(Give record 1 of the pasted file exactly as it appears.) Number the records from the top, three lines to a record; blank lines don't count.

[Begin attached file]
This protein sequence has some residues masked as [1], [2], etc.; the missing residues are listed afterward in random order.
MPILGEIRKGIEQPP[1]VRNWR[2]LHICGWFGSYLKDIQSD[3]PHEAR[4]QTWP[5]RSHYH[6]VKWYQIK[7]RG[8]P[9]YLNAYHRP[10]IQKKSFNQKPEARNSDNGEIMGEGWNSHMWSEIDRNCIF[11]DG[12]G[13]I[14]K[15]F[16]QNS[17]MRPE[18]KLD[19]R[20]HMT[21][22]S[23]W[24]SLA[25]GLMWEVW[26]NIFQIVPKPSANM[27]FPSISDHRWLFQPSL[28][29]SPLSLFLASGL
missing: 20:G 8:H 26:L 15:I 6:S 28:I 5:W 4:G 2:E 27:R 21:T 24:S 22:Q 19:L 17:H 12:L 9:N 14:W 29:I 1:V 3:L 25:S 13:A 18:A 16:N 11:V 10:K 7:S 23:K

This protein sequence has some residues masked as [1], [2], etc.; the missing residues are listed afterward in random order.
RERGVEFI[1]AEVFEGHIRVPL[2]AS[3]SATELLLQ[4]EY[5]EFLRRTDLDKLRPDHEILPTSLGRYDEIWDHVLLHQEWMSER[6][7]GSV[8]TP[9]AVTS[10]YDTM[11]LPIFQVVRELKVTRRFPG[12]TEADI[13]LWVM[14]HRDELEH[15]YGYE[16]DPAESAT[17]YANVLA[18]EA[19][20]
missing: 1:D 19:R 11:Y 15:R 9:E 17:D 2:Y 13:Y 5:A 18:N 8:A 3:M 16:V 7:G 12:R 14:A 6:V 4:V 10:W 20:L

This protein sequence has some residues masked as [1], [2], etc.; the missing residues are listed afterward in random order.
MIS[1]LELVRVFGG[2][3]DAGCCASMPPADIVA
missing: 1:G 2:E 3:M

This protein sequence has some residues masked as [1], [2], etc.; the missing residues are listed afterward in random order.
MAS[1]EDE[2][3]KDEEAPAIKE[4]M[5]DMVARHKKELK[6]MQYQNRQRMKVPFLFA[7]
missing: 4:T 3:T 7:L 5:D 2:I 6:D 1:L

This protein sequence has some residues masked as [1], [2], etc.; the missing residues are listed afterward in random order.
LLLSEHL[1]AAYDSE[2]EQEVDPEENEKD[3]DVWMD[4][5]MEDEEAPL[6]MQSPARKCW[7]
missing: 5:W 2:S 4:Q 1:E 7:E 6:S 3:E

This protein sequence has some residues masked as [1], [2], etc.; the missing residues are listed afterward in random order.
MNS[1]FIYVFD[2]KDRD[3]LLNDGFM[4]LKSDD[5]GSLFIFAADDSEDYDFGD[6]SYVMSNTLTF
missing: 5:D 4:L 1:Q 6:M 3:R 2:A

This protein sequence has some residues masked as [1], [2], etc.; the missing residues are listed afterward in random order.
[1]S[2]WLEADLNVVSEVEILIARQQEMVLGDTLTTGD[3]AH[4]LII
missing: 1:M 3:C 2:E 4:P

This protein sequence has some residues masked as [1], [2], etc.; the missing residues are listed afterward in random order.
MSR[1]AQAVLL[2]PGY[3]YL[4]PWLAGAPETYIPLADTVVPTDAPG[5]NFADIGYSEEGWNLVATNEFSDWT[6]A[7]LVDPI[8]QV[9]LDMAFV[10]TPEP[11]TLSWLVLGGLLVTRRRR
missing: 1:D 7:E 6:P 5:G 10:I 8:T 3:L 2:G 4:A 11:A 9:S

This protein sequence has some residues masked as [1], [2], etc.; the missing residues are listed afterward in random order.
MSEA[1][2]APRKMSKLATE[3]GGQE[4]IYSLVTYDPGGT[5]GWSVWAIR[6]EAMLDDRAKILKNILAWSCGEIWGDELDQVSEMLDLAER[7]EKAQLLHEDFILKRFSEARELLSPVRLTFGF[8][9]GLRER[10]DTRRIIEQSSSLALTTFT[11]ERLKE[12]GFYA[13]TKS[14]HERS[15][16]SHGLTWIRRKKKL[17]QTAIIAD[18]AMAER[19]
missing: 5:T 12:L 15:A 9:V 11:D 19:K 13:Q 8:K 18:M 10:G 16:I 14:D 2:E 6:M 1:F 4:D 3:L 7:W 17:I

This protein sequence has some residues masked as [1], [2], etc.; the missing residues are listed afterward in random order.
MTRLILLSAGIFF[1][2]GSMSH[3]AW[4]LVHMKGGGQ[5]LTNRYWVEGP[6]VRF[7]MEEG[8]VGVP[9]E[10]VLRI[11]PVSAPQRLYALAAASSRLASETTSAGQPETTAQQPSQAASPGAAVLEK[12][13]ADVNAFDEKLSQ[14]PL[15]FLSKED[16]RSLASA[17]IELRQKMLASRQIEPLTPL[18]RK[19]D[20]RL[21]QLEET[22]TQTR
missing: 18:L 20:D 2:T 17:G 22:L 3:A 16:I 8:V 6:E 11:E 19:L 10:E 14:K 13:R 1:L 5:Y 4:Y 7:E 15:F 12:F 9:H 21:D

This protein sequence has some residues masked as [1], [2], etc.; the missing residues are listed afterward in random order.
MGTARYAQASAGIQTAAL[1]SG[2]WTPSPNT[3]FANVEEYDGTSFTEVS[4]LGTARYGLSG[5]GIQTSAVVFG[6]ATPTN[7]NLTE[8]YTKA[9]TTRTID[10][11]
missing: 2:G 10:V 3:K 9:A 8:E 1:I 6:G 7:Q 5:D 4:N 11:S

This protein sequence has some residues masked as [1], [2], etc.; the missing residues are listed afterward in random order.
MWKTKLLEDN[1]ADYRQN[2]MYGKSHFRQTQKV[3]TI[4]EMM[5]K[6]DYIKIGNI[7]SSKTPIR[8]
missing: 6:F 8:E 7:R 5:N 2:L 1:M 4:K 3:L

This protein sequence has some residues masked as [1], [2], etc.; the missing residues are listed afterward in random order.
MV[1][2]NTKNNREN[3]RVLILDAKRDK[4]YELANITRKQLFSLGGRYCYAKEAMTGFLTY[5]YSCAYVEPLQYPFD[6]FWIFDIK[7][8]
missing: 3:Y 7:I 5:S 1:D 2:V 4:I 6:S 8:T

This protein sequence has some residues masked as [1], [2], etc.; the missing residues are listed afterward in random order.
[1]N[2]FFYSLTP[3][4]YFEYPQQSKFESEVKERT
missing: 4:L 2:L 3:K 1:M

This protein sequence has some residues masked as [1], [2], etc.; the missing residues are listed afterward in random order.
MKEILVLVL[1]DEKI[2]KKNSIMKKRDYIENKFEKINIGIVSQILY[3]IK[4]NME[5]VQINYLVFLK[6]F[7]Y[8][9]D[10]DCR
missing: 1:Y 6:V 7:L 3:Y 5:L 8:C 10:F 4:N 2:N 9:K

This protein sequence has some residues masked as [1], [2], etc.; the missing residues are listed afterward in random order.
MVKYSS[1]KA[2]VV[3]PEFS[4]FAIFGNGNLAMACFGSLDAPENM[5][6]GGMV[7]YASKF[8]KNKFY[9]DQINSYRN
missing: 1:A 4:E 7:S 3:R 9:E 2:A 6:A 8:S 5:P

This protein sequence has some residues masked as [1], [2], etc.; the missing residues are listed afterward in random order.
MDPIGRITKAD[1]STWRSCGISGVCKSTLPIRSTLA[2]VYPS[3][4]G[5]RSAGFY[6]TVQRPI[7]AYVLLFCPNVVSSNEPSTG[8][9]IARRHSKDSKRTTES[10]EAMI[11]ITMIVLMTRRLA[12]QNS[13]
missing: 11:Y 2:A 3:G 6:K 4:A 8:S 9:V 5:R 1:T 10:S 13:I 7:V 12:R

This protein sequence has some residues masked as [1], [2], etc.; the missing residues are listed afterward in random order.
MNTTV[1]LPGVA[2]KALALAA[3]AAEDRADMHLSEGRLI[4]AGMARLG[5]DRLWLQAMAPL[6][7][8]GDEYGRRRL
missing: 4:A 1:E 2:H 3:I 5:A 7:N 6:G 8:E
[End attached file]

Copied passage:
This protein sequence has some residues masked as [1], [2], etc.; the missing residues are listed afterward in random order.
MPILGEIRKGIEQPP[1]VRNWR[2]LHICGWFGSYLKDIQSD[3]PHEAR[4]QTWP[5]RSHYH[6]VKWYQIK[7]RG[8]P[9]YLNAYHRP[10]IQKKSFNQKPEARNSDNGEIMGEGWNSHMWSEIDRNCIF[11]DG[12]G[13]I[14]K[15]F[16]QNS[17]MRPE[18]KLD[19]R[20]HMT[21][22]S[23]W[24]SLA[25]GLMWEVW[26]NIFQIVPKPSANM[27]FPSISDHRWLFQPSL[28][29]SPLSLFLASGL
missing: 20:G 8:H 26:L 15:I 6:S 28:I 5:W 4:G 2:E 27:R 21:T 24:S 22:Q 19:L 17:H 12:L 9:N 14:W 29:I 1:V 3:L 25:S 13:A 18:A 16:N 11:V 10:K 7:S 23:K